The case being appealed is that of Nicholas Murphy, who was arrested in Mount Pearl in January 2017 after picking up just over 24 pounds of marijuana from the home of another man, where he had arranged for it to be shipped from B.C. Murphy pleaded guilty to a charge of possessing marijuana for the purpose of trafficking, and was given a suspended sentence and two years' probation last month by Newfoundland and Labrador Supreme Court Justice Donald Burrage.

Burrage quoted Bob Dylan in his sentencing decision.

"In 1964 singer/songwriter and now Nobel Prize in literature recipient Bob Dylan released his iconic song, 'The Times They Are a Changin'," the judge wrote. "This decision concerns a just and appropriate sentence for Nicholas Murphy for possession of cannabis for the purpose of trafficking in these changing times."

The Crown in that case — which had been looking for an 18- to 24-month prison term for Murphy — had argued that his crime had occurred before the federal legalization of marijuana last October and was an offence under the new Cannabis Act. The Crown has appealed Burrage's sentence.

In Parsley's case on Wednesday, Breen said Parsley had already been through an appeal process once and didn't have the resources to do it again.

"It seems whatever your honour's decision is on Friday, it will end in the Court of Appeal," she said, urging Walsh to postpone his sentencing.

"We have to deal with the law as it stands today. There will be another case tomorrow. There will be another one two weeks from now. There will always be one in the mill. Every case stands on its own. Every case is based on its own facts." — Neil Smith, crown prosecutor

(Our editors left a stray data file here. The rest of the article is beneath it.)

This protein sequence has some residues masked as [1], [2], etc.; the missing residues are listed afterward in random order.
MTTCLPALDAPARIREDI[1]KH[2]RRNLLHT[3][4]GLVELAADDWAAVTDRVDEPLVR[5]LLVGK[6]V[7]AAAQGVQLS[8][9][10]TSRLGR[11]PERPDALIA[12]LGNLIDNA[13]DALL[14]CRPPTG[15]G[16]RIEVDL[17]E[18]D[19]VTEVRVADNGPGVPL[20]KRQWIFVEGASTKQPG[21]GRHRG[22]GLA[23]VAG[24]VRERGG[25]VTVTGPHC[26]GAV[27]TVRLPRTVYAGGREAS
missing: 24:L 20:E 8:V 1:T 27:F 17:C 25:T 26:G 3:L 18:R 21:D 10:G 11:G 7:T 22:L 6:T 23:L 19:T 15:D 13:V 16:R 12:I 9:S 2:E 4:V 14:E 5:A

Smith pointed out it's been five years since Parsley had been charged (though he has waived his rights to argue for a dismissal on the grounds of the case taking too long), and said legislation on cannabis has changed, but not when it comes to possessing 48 pounds of it.

"We can't keep waiting for what-ifs," Smith said. "We have to deal with the law as it stands today. There will be another case tomorrow. There will be another one two weeks from now. There will always be one in the mill. Every case stands on its own. Every case is based on its own facts."

Walsh postponed his sentencing until April, saying he was concerned that Smith and Breen had not had an opportunity to present submissions relating to the Murphy sentencing decision, and noting that other semi-recent cases included a broad range of sentences.

"Where the superior courts of this province have kept moving the bar and counsel articulates to me where the range is and I'm bound by it, in essence, then I think it's beneficial to all concerned if I know what the opinion is from the Court of Appeal," Walsh told the lawyers. "I think the administration of justice demands that the parties see what the Court of Appeal has to say and give you an opportunity to be heard, if you choose to, after the Court of Appeal renders an opinion."

Twitter: @tara_bradbury